Of course winter will end. We are garden fairies and we have never seen winter not end.   Oh sure, we know there is always a first time, but we are garden fairies and we don't think this year will be the first time winter doesn't end.

Just wait.  In fact, we garden fairies predict that in a few months, Carol will be all whining around about how spring has gone by too quickly.

We are garden fairies, and that's how it will be here at May Dreams Gardens.

Submitted by
Violet Greenpea Maydreams, chief scribe and spring scout here at May Dreams Gardens

Sunday, February 22, 2015

I am the conflicted gardener

Just a picture of a wooded garden scene
I am the conflicted gardener.

On the one hand, I feel as though I should be buying plants for my garden that will reduce the amount of time, effort, and strength needed to maintain it.

To that end, I ordered two pawpaw trees to plant  where the big viburnums grew until two weeks ago when I had a crew cut them out.

The pawpaw tree is a native tree for me, and once established, it should give me years of enjoyment without too much care. Plus. if I'm lucky, I'll get some pawpaws to eat in early fall. The pawpaw trees will be like sentries on two corners of the vegetable garden and add to the other edible fruits - apples, raspberries, blackberries, blueberries, honeyberries, grapes, and strawberries - I've already planted.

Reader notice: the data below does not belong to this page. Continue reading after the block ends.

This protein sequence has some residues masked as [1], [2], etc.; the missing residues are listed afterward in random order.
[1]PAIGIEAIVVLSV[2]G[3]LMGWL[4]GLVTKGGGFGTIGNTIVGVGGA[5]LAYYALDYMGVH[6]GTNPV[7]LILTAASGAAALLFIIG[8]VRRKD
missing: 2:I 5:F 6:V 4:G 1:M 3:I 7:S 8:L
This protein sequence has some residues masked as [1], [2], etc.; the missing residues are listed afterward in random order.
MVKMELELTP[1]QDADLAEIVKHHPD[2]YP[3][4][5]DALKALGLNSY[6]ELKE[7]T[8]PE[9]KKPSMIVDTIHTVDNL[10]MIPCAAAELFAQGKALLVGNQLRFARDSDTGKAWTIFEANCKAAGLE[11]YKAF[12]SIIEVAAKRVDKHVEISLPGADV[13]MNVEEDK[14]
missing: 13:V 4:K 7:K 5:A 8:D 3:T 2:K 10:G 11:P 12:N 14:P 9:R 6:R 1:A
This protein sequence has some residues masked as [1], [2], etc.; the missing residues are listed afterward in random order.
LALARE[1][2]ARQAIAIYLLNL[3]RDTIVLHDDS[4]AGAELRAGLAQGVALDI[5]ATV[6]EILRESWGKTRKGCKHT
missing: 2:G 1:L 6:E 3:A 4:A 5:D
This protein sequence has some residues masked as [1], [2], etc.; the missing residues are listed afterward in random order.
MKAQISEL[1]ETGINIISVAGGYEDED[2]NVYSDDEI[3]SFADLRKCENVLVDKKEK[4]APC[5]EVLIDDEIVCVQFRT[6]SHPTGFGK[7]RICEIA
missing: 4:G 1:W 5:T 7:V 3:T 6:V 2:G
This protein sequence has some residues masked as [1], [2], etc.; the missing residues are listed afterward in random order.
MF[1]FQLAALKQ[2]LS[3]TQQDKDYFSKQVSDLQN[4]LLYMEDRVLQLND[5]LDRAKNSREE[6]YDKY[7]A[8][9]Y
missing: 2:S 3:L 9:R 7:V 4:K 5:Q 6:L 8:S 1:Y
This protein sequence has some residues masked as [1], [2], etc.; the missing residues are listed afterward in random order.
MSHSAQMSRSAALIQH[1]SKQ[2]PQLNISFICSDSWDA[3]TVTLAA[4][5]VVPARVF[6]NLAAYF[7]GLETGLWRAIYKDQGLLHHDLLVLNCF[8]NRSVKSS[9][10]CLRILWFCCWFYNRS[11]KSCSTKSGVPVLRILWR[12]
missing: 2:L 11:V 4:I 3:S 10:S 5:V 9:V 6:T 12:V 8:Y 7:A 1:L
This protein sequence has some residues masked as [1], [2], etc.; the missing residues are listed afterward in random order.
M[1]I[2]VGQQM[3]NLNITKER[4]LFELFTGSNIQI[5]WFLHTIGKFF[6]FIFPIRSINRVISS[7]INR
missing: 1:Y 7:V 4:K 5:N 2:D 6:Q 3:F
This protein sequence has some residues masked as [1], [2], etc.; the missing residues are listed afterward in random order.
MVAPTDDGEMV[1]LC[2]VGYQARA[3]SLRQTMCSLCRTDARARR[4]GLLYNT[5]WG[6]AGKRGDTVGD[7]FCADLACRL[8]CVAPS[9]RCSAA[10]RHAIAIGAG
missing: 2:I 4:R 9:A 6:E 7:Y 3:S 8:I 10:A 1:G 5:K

On the other hand, I feel as though there are some plants I still want to try to grow, even if they need a bit of extra attention, knowing that even if I give them that extra attention and we have a particularly cold winter, they could up and die on me anyway.

To that end,  I just ordered three cold hardy camellias, the hardiest I could find.  I will plant them this spring, baby them through the summer and fall and hope they survive the winter and give me a few blooms next spring.  They will anchor my Garden of Southern Follies and Delights and add to the crepe myrtle I planted last fall.

Two ends of the gardening spectrum.  Easy care to molly-coddling care. It's a conflict within me. Which should I choose?